"The Way takes no action, but leaves nothing undone.
When you accept this
The world will flourish,
In harmony with nature.
Nature does not possess desire;
Without desire, the heart becomes quiet;
In this manner the whole world is made tranquil."
- Interpolated by Peter Merel, 1992, Chapter 37
"Tao always remains in no artificial action,
And yet nothing is left undone.
Should kings and lords follow Tao,
Ten Thousand Things would naturally mutate.
Should desires arise in their mutation,
I would be ready to pacify them with the uncarved block with no name.
Should they become the uncarved block with no name.
They would become desireless.
Should kings and loads pacify them with desirelessness,
The universe would spontaneously be one with peace.
Here the famous phrase, “Tao remains in no action and yet nothing is left undone.” "
- Translated by Eichi Shimomisse, 1998, Chapter 37
"The Dao never does; it takes no action.
Through it everything is done, yet there's nothing left undone.
If good kings and barons would master some fit Dao and keep it,
all things in the world should transform spontaneously.
When reformed and rising to action,
let all influenced be restrained by the blankness of the unnamed,
the nameless pristine simplicity.
Yes, if after being transformed they should desire to act,
someone has to restrain them with simplicity that has no name.
Its an unnamed blankness; it could bring dispassion;
As such nameless pristine simplicity is stripped of desire.
So to be truly, artfully dispassionate, be free of desires and still.
Simple wit and sense is free of desires.
By stripping of desire true rest is achieved almost of itself,
the whole empire will be at rest of its own accord.
And next the world could get at peace of its own accord."
- Translated by Byrn Tromod, 1997, Chapter 37
- Chinese characters, Tao Te Ching, Chapter 37
dao chang wu wei, er wu bu wei. hou wang ruo neng shou zhi, wan wu jiang zi hua. hua er yu zuo, wu jiang zhen zhi yi wu ming zhi pu. wu ming zhi pu, fu yi jiang bu yu. bu yu yi jing, tian xia jiang zi ding. - Pinyin Romanization, Daodejing, Chapter 37
"The Tao eternally non-acts, and so It does nothing and yet there is nothing left to do; If prince or king could keep it, all would change Of their own accord with a transformation strange. And so transformed, should desire to change again still come to be, I would quiet such desire by the Nameless One' s simplicity, But the Nameless One' s simplicity is free from all desire, So tranquilly, of their own accord, all things would still transpire." - Translated by Isaac Winter Heysinger, 1903, Chapter 37"Way-making is really nameless. Were the nobles and kings able to respect this, All things would be able to develop along their own lines. Having developed along their own lines, were they to desire to depart from this, I would realign them With a nameless scarp of unworked wood. Realigned with this nameless scrap of unworked wood, They would leave off desiring. Is not desiring, they would achieve equilibrium, And all the world would be properly ordered of its own accord." - Translated by Roger T. Ames and Donald L. Hall, 2003, Chapter 37 "El dao, permanente, no tiene nombre; si los señores y reyes pudieran conservarlo, todos los seres se transformarían por sí solos. Si al transformarse apareciera en ellos el deseo de levantar la cabeza, yo los refrenaría con el trozo de madera sin nombre. Refrenados mediante el trozo de madera sin nombre, no se sentirán ofendidos. Al no existir ofensas surgiría la tranquilidad, y el cielo y la tierra se ordenarían espontáneamente." - Translated by Juan Ignacio Preciado, 1978, Capítulo #37 "The Way is constantly in non-action, But it leaves nothing undone. If dukes and kings can keep to it, All things will be transformed by themselves. But, in transforming, desires arise. I will subdue them by the nameless simplicity; With nameless simplicity, There will be no desires. Being desireless is to be tranquil. All the world will become calm by itself." - Translated by Yi Wu, Chapter 37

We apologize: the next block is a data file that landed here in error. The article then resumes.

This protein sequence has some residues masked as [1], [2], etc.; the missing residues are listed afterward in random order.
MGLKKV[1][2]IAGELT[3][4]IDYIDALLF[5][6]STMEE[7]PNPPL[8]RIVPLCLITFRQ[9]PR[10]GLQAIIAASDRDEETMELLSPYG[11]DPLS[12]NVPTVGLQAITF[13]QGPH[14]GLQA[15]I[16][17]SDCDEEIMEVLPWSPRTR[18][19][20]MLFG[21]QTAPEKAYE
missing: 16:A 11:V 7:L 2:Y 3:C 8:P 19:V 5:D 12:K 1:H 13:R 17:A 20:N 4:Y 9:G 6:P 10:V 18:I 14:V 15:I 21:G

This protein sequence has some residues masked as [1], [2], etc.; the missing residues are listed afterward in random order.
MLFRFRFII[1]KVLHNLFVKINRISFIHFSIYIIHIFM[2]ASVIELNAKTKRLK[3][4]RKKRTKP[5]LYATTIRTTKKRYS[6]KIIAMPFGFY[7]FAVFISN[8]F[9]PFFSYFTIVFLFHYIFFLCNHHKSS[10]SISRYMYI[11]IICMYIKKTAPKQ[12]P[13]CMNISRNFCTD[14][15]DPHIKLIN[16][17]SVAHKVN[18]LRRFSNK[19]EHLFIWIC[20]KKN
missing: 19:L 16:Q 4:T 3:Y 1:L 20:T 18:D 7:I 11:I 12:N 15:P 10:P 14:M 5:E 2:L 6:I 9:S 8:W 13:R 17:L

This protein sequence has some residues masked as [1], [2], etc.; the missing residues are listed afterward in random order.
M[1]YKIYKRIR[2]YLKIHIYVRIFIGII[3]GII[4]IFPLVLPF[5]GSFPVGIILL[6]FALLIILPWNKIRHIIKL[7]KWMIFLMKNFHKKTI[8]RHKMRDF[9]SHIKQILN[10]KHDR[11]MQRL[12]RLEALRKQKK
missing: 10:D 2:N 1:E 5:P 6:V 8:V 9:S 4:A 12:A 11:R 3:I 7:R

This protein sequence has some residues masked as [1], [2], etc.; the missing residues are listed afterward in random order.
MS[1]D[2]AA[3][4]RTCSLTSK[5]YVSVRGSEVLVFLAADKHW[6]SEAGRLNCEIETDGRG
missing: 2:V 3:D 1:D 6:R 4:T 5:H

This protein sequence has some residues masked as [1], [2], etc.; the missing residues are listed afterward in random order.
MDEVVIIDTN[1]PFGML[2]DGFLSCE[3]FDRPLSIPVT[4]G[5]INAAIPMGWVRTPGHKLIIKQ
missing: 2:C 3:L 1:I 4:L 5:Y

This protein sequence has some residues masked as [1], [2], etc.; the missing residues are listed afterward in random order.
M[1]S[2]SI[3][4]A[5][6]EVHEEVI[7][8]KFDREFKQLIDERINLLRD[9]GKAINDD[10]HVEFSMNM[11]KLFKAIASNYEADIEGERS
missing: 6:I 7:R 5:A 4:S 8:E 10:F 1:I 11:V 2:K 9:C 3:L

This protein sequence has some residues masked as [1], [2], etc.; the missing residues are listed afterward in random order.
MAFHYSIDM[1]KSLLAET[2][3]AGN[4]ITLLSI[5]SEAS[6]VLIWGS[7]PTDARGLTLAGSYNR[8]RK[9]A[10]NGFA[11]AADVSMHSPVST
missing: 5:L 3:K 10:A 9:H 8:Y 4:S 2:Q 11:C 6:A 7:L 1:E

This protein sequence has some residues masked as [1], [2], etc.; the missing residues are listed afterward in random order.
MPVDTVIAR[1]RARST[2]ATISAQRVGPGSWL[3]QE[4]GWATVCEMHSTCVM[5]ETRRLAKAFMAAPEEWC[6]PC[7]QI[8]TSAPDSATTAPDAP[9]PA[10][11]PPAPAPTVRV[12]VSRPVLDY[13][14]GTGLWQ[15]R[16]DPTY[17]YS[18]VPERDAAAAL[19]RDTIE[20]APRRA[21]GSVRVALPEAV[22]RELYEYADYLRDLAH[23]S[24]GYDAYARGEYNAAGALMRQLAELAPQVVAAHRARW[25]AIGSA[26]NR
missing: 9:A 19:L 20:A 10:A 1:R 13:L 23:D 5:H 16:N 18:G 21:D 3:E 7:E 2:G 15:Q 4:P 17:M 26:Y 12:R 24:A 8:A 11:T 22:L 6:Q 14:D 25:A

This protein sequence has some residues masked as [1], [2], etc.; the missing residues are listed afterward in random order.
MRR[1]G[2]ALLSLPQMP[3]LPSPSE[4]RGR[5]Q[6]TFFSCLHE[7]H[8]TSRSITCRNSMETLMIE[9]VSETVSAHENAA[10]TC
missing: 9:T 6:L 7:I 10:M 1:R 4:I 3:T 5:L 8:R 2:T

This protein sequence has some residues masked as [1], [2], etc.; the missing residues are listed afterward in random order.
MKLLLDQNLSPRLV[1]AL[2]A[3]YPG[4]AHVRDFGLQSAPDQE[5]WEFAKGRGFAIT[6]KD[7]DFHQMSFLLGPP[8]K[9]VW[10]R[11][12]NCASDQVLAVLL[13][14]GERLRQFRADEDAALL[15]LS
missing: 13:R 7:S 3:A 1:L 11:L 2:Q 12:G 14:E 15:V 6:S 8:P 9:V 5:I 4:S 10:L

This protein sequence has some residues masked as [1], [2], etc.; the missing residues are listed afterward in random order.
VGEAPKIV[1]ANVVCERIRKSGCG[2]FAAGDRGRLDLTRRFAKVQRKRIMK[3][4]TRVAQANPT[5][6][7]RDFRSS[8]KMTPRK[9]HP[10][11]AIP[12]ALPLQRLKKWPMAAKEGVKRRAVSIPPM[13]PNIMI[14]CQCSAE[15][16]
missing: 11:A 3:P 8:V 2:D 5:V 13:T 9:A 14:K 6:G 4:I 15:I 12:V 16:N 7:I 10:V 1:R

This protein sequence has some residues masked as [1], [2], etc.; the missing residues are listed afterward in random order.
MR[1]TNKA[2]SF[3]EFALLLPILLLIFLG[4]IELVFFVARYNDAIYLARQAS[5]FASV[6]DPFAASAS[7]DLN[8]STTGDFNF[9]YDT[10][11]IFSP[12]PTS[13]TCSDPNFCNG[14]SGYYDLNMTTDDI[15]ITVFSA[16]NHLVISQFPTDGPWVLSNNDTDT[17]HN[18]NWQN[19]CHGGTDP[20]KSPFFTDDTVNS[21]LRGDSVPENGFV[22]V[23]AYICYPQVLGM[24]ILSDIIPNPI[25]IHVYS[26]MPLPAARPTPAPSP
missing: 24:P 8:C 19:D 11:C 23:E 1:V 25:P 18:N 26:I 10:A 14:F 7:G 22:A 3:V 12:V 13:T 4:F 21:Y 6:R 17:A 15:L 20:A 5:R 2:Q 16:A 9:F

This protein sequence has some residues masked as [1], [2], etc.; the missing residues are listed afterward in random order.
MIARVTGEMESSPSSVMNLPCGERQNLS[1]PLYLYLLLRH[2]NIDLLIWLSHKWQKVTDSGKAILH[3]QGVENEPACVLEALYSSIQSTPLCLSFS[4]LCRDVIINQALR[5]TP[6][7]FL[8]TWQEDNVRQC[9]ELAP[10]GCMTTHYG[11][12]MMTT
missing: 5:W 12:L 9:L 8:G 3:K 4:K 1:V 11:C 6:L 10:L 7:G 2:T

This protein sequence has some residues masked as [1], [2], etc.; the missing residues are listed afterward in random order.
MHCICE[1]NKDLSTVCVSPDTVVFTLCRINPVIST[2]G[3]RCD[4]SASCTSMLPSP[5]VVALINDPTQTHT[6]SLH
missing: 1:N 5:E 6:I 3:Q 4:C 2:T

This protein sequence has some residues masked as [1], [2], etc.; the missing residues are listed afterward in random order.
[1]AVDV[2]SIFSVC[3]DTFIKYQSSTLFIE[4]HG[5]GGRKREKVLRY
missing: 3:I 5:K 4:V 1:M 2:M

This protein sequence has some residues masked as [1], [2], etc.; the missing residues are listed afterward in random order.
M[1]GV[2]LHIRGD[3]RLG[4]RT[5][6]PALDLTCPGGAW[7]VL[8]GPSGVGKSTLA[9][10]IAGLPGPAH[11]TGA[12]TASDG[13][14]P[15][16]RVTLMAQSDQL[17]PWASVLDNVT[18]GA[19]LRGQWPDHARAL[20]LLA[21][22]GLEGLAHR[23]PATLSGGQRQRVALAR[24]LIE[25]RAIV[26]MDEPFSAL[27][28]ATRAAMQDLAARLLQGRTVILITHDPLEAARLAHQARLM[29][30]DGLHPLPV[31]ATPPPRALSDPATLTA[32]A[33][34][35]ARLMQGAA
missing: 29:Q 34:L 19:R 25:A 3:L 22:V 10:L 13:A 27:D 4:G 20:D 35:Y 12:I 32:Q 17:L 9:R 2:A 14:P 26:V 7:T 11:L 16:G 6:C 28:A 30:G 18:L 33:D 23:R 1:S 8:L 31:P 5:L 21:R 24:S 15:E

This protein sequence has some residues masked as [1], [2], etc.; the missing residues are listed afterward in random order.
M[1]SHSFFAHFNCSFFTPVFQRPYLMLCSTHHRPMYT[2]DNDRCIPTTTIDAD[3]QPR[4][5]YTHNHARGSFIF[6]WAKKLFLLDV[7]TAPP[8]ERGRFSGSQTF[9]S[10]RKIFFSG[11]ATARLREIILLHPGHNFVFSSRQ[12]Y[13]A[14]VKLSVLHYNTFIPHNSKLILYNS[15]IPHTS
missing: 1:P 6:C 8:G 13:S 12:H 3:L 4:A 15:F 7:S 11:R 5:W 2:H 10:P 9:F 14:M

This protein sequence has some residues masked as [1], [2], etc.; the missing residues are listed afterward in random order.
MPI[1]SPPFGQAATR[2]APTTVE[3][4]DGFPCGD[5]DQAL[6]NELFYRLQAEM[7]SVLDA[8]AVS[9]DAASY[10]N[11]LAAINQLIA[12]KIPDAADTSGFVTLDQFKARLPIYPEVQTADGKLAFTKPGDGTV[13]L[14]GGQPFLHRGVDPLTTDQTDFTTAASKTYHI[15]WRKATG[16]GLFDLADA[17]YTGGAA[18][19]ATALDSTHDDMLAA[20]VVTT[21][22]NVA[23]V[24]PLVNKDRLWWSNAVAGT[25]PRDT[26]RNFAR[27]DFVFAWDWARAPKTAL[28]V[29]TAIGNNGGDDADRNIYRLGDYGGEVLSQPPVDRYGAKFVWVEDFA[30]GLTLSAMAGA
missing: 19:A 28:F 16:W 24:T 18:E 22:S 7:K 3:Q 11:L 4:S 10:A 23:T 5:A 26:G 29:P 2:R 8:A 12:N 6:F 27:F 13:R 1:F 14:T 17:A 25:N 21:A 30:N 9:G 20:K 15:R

"Tao never does anything, And everything gets done. If rulers can keep to it, The ten thousand things will changes of themselves. Changed, things may start to stir. Quiet them with the namelessly simple, Which alone will bring no-desire. No-desire: then there is peace, And beneath-heaven will settle down of itself." - Translated by Herrymoon Maurer, 1985, Chapter 37A typical webpage created by Mike Garofalo for each one of the 81 Chapters (Verses, Sections) of the Tao Te Ching (Daodejing) by Lao Tzu (Laozi) includes over 25 different English language translations or interpolations for that Chapter, 5 Spanish language translations for that Chapter, the Chinese characters for that Chapter, the Wade-Giles and Hanyu Pinyin transliterations (Romanization) of the Mandarin Chinese words for that Chapter, and 2 German and 1 French translation of that Chapter. Each webpage for each one of the 81 Chapters of the Tao Te Ching includes extensive indexing by key words, phrases, and terms for that Chapter in English, Spanish, and the Wade-Giles Romanization. Each webpage on a Chapter of the Daodejing includes recommended reading in books and websites, a detailed bibliography, some commentary, research leads, translation sources, a Google Translate drop down menu, and other resources for that Chapter.Chapter 37, Tao Te Ching by Lao Tzu